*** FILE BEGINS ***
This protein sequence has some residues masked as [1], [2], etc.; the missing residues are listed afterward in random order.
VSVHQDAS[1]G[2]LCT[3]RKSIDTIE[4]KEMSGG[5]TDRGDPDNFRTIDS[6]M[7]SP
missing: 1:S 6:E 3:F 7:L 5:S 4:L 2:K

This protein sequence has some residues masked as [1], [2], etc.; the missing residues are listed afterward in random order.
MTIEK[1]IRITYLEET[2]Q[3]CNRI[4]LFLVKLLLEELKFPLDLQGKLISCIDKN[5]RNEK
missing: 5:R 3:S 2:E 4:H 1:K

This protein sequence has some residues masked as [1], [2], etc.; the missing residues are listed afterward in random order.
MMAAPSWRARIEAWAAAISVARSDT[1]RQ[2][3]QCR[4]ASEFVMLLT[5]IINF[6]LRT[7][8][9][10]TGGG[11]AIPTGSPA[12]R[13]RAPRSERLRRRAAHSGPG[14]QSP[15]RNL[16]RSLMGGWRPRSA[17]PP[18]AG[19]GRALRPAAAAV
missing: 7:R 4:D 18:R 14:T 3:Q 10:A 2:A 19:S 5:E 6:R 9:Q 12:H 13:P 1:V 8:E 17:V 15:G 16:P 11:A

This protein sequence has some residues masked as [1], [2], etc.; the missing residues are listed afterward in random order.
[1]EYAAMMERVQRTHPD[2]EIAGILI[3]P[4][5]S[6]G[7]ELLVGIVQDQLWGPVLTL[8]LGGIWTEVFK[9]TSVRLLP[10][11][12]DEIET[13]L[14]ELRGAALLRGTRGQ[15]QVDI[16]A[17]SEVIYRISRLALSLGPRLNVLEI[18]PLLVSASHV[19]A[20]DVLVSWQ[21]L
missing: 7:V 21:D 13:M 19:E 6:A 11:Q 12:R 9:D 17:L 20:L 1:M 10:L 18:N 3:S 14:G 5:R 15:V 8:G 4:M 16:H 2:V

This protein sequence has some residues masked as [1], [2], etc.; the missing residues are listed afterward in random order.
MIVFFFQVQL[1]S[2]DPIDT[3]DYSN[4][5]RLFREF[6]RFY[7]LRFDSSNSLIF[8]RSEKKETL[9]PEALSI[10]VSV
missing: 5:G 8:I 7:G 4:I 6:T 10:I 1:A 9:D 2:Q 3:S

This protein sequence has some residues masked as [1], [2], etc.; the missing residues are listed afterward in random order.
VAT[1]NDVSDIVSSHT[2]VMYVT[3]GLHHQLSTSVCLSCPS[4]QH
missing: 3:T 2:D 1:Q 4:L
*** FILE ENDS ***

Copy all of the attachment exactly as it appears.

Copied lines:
This protein sequence has some residues masked as [1], [2], etc.; the missing residues are listed afterward in random order.
VSVHQDAS[1]G[2]LCT[3]RKSIDTIE[4]KEMSGG[5]TDRGDPDNFRTIDS[6]M[7]SP
missing: 1:S 6:E 3:F 7:L 5:S 4:L 2:K

This protein sequence has some residues masked as [1], [2], etc.; the missing residues are listed afterward in random order.
MTIEK[1]IRITYLEET[2]Q[3]CNRI[4]LFLVKLLLEELKFPLDLQGKLISCIDKN[5]RNEK
missing: 5:R 3:S 2:E 4:H 1:K

This protein sequence has some residues masked as [1], [2], etc.; the missing residues are listed afterward in random order.
MMAAPSWRARIEAWAAAISVARSDT[1]RQ[2][3]QCR[4]ASEFVMLLT[5]IINF[6]LRT[7][8][9][10]TGGG[11]AIPTGSPA[12]R[13]RAPRSERLRRRAAHSGPG[14]QSP[15]RNL[16]RSLMGGWRPRSA[17]PP[18]AG[19]GRALRPAAAAV
missing: 7:R 4:D 18:R 14:T 3:Q 10:A 2:A 19:S 5:E 6:R 9:Q 12:H 13:P 1:V 8:E 17:V 15:G 16:P 11:A

This protein sequence has some residues masked as [1], [2], etc.; the missing residues are listed afterward in random order.
[1]EYAAMMERVQRTHPD[2]EIAGILI[3]P[4][5]S[6]G[7]ELLVGIVQDQLWGPVLTL[8]LGGIWTEVFK[9]TSVRLLP[10][11][12]DEIET[13]L[14]ELRGAALLRGTRGQ[15]QVDI[16]A[17]SEVIYRISRLALSLGPRLNVLEI[18]PLLVSASHV[19]A[20]DVLVSWQ[21]L
missing: 7:V 21:D 13:M 19:E 6:A 11:Q 12:R 9:D 17:L 20:L 1:M 10:L 18:N 3:S 14:G 5:R 15:V 8:G 4:M 16:H 2:V

This protein sequence has some residues masked as [1], [2], etc.; the missing residues are listed afterward in random order.
MIVFFFQVQL[1]S[2]DPIDT[3]DYSN[4][5]RLFREF[6]RFY[7]LRFDSSNSLIF[8]RSEKKETL[9]PEALSI[10]VSV
missing: 5:G 8:I 7:G 4:I 6:T 10:I 1:A 9:D 2:Q 3:S

This protein sequence has some residues masked as [1], [2], etc.; the missing residues are listed afterward in random order.
VAT[1]NDVSDIVSSHT[2]VMYVT[3]GLHHQLSTSVCLSCPS[4]QH
missing: 3:T 2:D 1:Q 4:L